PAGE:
Recruiting tech has undergone massive change in the past 2-3 years and modern software can give you an edge by automating tedious tasks and providing real-time data that guides decisions.

TA Leaders should be working closely with the CHRO, CFO, and CIO to discuss and agree on the technology strategy for recruiting. I’ve been most effective in securing buy-in by starting with a needs assessment, then using a cost-benefit analysis to determine the right level of investment together.

A big area where technology can give you an advantage is candidate experience. In most cases, top candidates are not actively applying to roles, and when you catch their attention, they are more likely than others to drop out of the process at the slightest glitch.
Setting aside time for sourcing in order to build quality, diverse candidate slates is a must. There are now tools that help automate the process of capturing candidate information, enriching profiles with contact details and skills, and reaching out via email, InMail, or other methods.

In addition, a good candidate relationship management (CRM) tool can help you track interactions with candidates – both sourced or inbound – in one place and coordinate custom engagement sequences based on where they are in the process.

Finally, it’s now possible to have data on everything. Much like our counterparts in sales and marketing can get real-time insights on the customer acquisition funnel, the same is now available to TA leaders and their teams. I’ve found access to data to be a game-changer in enabling me to identify opportunities to improve across my TA organization.

Recruiting Data & Insights

TA Leaders should be working closely with the CHRO, CFO, and CIO to discuss and agree on the technology strategy for recruiting.

4. “Show don’t tell” to shape your employer brand

Certain employers, like Google, are well-known for their work environment because they’ve spent years building their talent brand. Enterprises now need to adopt similar tactics to successfully undergo digital transformation and compete in today’s job market where opportunities are plentiful and many in-demand skills are rare.

The more established your company is, the more existing baggage may come with your brand. Most of it may be untrue or misguided, but nonetheless, changing perception is needed.

For example, financial services companies are often thought of as slow-moving and behind the times. At Fidelity, we had many new business units where that was far from the case. So we focused a lot on thought leadership and showcasing various hiring teams’ expertise through tech talks, videos, and webinars.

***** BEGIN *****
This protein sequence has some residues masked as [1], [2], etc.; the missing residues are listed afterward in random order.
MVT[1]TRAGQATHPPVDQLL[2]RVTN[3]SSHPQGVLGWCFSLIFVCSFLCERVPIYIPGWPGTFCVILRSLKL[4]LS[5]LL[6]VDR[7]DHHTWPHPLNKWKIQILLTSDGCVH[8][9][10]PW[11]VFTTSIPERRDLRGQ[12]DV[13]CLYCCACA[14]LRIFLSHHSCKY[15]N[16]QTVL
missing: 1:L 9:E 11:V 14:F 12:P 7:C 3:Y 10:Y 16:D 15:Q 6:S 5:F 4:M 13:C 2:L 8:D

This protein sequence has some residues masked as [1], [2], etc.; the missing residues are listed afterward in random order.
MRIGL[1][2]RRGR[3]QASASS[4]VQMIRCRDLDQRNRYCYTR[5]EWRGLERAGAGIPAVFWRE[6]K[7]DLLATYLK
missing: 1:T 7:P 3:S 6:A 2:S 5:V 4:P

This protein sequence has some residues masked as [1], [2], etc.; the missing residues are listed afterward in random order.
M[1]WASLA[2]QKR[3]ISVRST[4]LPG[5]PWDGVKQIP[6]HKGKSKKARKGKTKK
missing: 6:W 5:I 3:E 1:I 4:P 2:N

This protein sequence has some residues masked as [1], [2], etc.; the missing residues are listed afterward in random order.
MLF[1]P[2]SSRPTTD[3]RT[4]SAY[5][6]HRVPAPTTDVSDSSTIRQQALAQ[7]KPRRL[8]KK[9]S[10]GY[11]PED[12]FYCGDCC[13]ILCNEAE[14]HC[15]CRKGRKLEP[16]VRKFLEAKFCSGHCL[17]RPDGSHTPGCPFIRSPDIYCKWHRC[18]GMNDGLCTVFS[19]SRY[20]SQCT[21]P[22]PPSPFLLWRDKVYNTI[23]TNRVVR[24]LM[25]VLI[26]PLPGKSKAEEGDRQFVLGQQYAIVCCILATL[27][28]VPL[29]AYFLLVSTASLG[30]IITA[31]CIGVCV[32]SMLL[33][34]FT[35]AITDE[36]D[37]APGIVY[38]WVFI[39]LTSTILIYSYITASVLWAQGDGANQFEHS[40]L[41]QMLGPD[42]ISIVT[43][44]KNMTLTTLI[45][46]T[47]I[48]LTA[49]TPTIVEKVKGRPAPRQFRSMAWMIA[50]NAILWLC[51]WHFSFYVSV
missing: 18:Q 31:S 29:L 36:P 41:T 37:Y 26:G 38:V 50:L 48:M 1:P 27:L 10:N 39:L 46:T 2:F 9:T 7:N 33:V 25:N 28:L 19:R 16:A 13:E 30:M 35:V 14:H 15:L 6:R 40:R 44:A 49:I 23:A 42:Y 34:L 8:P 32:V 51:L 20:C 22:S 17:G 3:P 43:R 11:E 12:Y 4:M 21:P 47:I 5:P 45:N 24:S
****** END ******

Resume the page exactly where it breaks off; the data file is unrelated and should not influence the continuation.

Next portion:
One of our top success stories was with data science hiring. The team developed a whole campaign about their vision for using data to improve the customer experience through a modern tech stack built on AWS. Real examples of work put into action helped candidates quickly see that the team felt “small,” and their work would be highly-impactful with lots of exposure to leadership. This was a huge appeal considering much of the talent in the field came from big tech companies, with very large teams, where a high percentage of the work was shelved before making it to production. 

This type of talent branding work paid dividends across a number of key business units, leading to rises in both applications and hires. Often, the people you want to hire have no idea what it would be like to work at your company until you show them.

The unique opportunity for talent leaders in 2022 and beyond

I got into TA almost 30 years ago with the belief that it would be “a booming industry” someday. And we’re well beyond that destination at this point.

Finding great people is everything – especially for companies undergoing massive digital transformation. This puts TA leaders in position to become visionaries and changemakers.
But that doesn’t mean you should go it alone. If I’ve learned one thing, it’s that recruiting is a team sport. The most rewarding moments of my career were when I was able to successfully collaborate with business leaders throughout the company.

With the right strategies, processes, and cross-functional partnerships in place, there’s nothing stopping you from success – even in this labor market.

I hope you found this useful, and if there’s anything I can do to be helpful, please don’t hesitate to reach out to me on LinkedIn! Like all challenges in business today, we are all in this together. I would love to hear your thoughts on best practices, trends and challenges.